Lectures Energy metabolism “Explain the Harris-Benedict principle.”
By Rowan Rodrik, 2 years ago, on June 18, 2015, at 21:06 |
About two months ago, I noticed, for the first time ever, the dreaded red circle around one of my first tick marks of this season. The mark was in the vicinity of the hollow of my left knee, and it was left by a tick that I had discovered about two days after it must have lodged there, plenty of time for it to dump its bacterial payload in my bload. This late discovery is fairly typical for me. I've never been very careful with registering tick bites, and over the year, I've discovered many ticks only after accidentally beheading them while thoughtlessly scratching their abdomen away.
By Rowan Rodrik, 2 years ago, on May 07, 2015, at 18:05 |
The third tutorial for the RuG Metabolism & Nutrition course, was introduced and moderated by Torsten Plösch, who specializes in the epigenetic effects of nutrition during pregnancy.
By Rowan Rodrik, 2 years ago, on April 16, 2015, at 10:04 |
For the 2015 Metabolism & Nutrition course at the RuG, I'm asked to read two papers on two parralel studies on increased longevity of rhesus monkeys (Macaca mulatta) through caloric restriction (CR). Colman et al. (2014) report a positive effect of caloric restriction on longevity for the study at the Wisconsin National Primate Research Center (WNPRC), but these effects could not be confirmed by Mattison et al. (2012), with macaques kept at the US National Institute on Aging (NIA).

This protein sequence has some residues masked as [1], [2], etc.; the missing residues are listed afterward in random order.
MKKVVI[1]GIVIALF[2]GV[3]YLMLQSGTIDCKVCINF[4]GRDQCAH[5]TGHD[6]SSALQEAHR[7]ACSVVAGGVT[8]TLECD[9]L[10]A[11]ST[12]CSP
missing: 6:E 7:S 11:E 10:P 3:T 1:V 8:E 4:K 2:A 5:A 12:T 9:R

By Rowan Rodrik, 2 years ago, on April 06, 2015, at 22:04 |
The fat metabolism lecture—lecture 3 in the RuG Metabolism & Nutrition course—is really two lectures: lecture 3A and 3B are delivered by Janine Kruit and Uwe Tietge, respectively.
By Rowan Rodrik, 2 years ago, on April 06, 2015, at 18:04 |
After the fat lectures today, the 4th lecture in the RuG Metabolism & Nutrition course was about carbodydrate metabolism.
By Rowan Rodrik, 2 years ago, on April 05, 2015, at 13:04 |
The seventh and final lecture in the RuG Metabolism & Nutrition course was again delivered by Janine Kruit. This lecture tried to integrate the topics of the previous lectures, with the take-home message being that being obese is unhealthy.
By Rowan Rodrik, 2 years ago, on April 04, 2015, at 10:04 |
During the last tutorial in the RuG Metabolism & Nutrition course, Janine used the aggregated data from all the eatmeter food logs submitted by Group C to bring much of the course's material closer to home.
By Rowan Rodrik, 2 years ago, on April 01, 2015, at 15:04 |
Tutorial no. 6 for the RuG Metabolism & Nutrition course builds on the lecture [Lecture 5] on the same subject by Hans Jonker. It is also the subject which me and two others have to give a presentation on this Friday for the rest of Group C to initiate the group discussion. The article which is to be discussed during our presentation and the rest of the tutorial is a 2014 Nature publication [doi:10.1038/nm.3760] by Sungsoon Fang et al., titled “Intestinal FXR agonism promotes adipose tissue browning and reduces obesity and insulin resistance.”
By Rowan Rodrik, 2 years ago, on March 25, 2015, at 15:03 |
The topic of the fifth lecture in the RuG Metabolism & Nutrition course, delivered by Hans Jonker, was regulation of energy metabolism, detailing how the body maintains the homeostatic balance between energy storage (when feeding) and energy burning (during fasting or exercise).
By Rowan Rodrik, 2 years ago, on March 24, 2015, at 22:03 |